What the New Trans-Atlantic Executive Order Means for Cross-Border Data Transfers

The seamless transfer of data between the United States and European Union plays a vital role in driving the digital economy and enabling multinational companies to effectively manage their global workforces. Workday Chief Privacy Officer Barbara Cosgrove shares an update on what the new EU-US Data Privacy Framework means for Workday customers, and for the future.

July 2023

Workday applauds the approval of the new EU-US Data Privacy Framework (DPF), which provides companies with greater confidence in legally transferring European personal data to the United States.  Workday is a strong advocate for government-to-government agreements that facilitate cross-border data flows. Furthermore, we appreciate the years-long effort by the United States and the European Commission to ensure the continued safe flow of data across the Atlantic. With the U.S. government’s commitments under the DPF now fulfilled, and the European Commission’s adequacy decision finalized, policymakers on both sides of the Atlantic have agreed to new safeguards to address the Court of Justice of the European Union’s (CJEU) concerns in the “Schrems II” decision of July 2020.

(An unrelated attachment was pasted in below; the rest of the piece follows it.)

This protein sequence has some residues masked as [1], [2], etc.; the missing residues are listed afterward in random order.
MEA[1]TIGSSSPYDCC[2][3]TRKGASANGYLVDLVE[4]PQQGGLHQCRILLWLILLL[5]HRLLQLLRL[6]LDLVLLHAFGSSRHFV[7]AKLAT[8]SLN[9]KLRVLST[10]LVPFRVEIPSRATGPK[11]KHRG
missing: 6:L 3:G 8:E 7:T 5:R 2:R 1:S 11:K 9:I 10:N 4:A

To help our customers understand what this means for them, I’d like to address some common questions about the newly approved DPF.

What’s happened since the Executive Order was released?

As a refresher, the primary issues set out in the CJEU’s Schrems II decision were tied to U.S. government access activities. Over the past year, the U.S. government made meaningful changes to how the U.S. intelligence community can access European personal data and put in place structures to provide non-U.S. individuals with rights of redress if they believe their data was accessed inappropriately. The Department of Justice and the Office of the Director of National Intelligence implemented these commitments as outlined under President Biden’s Executive Order on transatlantic data transfers. Specifically, U.S. intelligence agencies adopted the new policies and procedures, the Attorney General formally designated the European Economic Area as a “qualifying state” that may access the DPF’s redress mechanism, and a new511 Data Protection Review Court was established. Read below if you’d like to learn more about Workday’s perspective on this executive order.